North Carolina coaching legend Dean Smith was awarded the Presidential Medal of Freedom in a ceremony at the White House on Tuesday. Smith's wife, Linnea Smith, accepted the medal on his behalf and was accompanied to the White House by current Tar Heel coach Roy Williams and Smith's longtime assistant/former coach Bill Guthridge.
During his speech honoring the recipients, President Barack Obama noted Smith's accomplishments "went beyond Xs and Os."
"Dean Smith is one of the winningest coaches in college basketball history. But his successes go far beyond Xs and Os. Even as he won 78 percent of his games he graduated 96 percent of his players. He is the first coach to use multiple defenses in a game. He was the pioneer who popularized the idea of pointing to a passer. After a basket, players should point to the teammate who passed them the ball.
"And with his first national title on the line, he did have the good sense to give the ball to a 19-year-old kid named Michael Jordan. Although they used to joke that the only person who held Michael under 20 was Dean Smith.
"While Coach Smith couldn't join us today due to an illness he is facing with extraordinary courage, we also honor his courage in helping to change our country. He recruited the first black scholarship athlete to North Carolina and helped integrate a restaurant and a neighborhood in Chapel Hill. That's the kind of character he represented on and off the court."
The ceremony was bittersweet for those who loved Dean Smith and watched for 36 years at UNC. On one hand, he received a well-deserved honor, especially given his advocacy in the areas of civil rights during a time the country struggled with the issue of segregation. On the other hand, Smith could not attend due to the decline in his health which has removed him from the public eye. In that respect the ceremony was both a celebration who Smith was and painful reminder of what we have prematurely lost.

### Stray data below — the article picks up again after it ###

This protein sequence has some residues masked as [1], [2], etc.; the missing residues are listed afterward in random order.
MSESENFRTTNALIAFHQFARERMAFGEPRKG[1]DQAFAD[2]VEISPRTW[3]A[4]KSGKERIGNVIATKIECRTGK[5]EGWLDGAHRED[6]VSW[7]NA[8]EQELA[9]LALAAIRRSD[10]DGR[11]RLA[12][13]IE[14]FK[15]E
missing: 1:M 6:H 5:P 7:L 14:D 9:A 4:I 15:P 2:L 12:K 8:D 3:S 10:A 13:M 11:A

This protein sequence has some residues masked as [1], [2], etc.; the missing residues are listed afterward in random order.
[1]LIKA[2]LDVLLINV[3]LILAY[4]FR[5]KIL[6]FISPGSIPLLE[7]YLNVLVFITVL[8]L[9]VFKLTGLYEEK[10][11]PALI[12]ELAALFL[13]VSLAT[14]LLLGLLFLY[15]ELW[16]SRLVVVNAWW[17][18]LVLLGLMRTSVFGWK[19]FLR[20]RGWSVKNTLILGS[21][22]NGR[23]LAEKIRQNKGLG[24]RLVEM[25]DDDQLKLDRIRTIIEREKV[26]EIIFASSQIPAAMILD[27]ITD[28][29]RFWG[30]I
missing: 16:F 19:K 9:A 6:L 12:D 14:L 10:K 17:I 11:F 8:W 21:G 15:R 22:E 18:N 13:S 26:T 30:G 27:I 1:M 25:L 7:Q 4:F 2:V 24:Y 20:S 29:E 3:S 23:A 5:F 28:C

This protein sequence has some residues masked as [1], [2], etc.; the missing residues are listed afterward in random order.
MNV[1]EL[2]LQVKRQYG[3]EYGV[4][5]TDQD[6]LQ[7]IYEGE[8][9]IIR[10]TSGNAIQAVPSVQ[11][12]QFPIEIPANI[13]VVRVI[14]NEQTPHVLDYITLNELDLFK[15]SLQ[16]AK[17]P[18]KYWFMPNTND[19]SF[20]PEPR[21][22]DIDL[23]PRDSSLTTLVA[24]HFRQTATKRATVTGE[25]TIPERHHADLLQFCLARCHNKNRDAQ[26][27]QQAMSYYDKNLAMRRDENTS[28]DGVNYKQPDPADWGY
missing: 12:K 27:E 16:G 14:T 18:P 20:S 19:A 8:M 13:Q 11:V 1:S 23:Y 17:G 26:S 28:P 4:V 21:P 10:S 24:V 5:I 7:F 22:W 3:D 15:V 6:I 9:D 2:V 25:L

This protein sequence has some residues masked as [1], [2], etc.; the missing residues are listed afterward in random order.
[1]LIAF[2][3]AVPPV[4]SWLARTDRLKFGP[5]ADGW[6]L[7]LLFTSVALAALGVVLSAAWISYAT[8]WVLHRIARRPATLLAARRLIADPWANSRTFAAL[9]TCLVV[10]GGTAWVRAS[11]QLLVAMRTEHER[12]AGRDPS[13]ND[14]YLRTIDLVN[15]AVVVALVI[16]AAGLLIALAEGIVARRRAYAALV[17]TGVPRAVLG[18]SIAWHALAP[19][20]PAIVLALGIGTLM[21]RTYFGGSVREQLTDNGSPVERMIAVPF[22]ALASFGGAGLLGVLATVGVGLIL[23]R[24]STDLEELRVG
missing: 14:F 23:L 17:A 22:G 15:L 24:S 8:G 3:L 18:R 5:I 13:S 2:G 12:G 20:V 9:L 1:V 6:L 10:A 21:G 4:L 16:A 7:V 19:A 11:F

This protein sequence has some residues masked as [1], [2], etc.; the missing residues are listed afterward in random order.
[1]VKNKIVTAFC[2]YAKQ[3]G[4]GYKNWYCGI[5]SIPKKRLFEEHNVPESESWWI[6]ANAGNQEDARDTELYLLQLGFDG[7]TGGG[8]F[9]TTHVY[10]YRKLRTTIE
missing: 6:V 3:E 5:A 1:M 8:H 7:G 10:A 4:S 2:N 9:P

Smith's innovations on the court stand as a testament to his greatness as a basketball coach. Roy Williams has made every effort to maintain the legacy of the "Carolina family" pointing to the passer and yes, even hoarding his timeouts until the end of the game. But the most impressive aspect of Smith's life is his willingness to take a stand on hot button issue something no coach in today's world would probably ever do. Smith was a basketball coach who also saw himself as a member of the faculty. Winning was important but the team itself and execution were more so. It was about the system, about developing young men and seeing them mature into complete persons, not just basketball players. Smith cared for his players like they were family as attested to the number of times the phrase "he was like a father" has been uttered by people who have been a part of his program.
While Dean Smith will continue to drop down the all-times win list, he would forever remain near the top as one of the greatest coaches to ever grace a college basketball court. Not just because he won, but because he did so with class and standing firm on his convictions both on and off the court.
UPDATE: Video of the ceremony via GoHeels.com